Australian Institute of Health and Welfare (2021) National framework for protecting Australia's children indicators, AIHW, Australian Government, accessed 29 May 2022.
Australian Institute of Health and Welfare. (2021). National framework for protecting Australia's children indicators. Retrieved from https://pp.aihw.gov.au/reports/child-protection/nfpac
National framework for protecting Australia's children indicators. Australian Institute of Health and Welfare, 30 July 2021, https://pp.aihw.gov.au/reports/child-protection/nfpac
Australian Institute of Health and Welfare. National framework for protecting Australia's children indicators [Internet]. Canberra: Australian Institute of Health and Welfare, 2021 [cited 2022 May. 29]. Available from: https://pp.aihw.gov.au/reports/child-protection/nfpac
Australian Institute of Health and Welfare (AIHW) 2021, National framework for protecting Australia's children indicators, viewed 29 May 2022, https://pp.aihw.gov.au/reports/child-protection/nfpac
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Deaths from assault provide an indication of the extent of extreme interpersonal violence towards children.
Interpersonal violence, including domestic violence and child abuse, is often associated with parental drug and alcohol misuse and mental health problems.
Due to small numbers, these data are aggregated over two-year periods.
Trend data: For all indicator displays, the yearly trend is limited to indicators with 3 or more years (including the current year) of comparable time series data. To see the trend click on “Yearly Trend” button on the display. Where 3 or more years of comparable data including the most recent year is not available, a “No time series data” message is shown on the display.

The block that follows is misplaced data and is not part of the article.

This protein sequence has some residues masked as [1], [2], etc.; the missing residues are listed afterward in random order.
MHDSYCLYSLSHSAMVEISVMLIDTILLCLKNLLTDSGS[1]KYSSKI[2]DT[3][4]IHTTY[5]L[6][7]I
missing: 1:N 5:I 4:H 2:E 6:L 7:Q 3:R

The figure shows the assault (homicide) death rate for children and young people aged 0–17 years, 2008–10 to 2016–18. The rate was 0.3 per 100,000 for 2016–18.
Source: AIHW analysis of Australian Institute of Criminology (AIC) National Homicide Monitoring Program
See the supplementary data tables for further information and footnotes about these data.
The information below provides technical specifications for the summary indicator data presented in the quick reference guide.
There are two key sources of data for the NHMP: offence records derived from each state/territory police service, supplemented where necessary with information provided directly by investigating police officers and/or associated staff; and state coronial records such as toxicology and post-mortem reports.
The term homicide refers to a person killed (unlawfully). Homicide is defined by the criminal law of each state and territory, and varying definitions exist between jurisdictions in terms of its degree, culpability and intent.
The definition of homicide in the NHMP reflects the operational definition used by police throughout Australia. Excluded from this definition are attempted murder and violent deaths, such as industrial accidents involving criminal negligence (unless a charge of manslaughter is laid). Lawful homicide, including that by police in the course of their duties, is also excluded.
Due to the small number of homicide deaths, reported data are aggregated for a two-year period.
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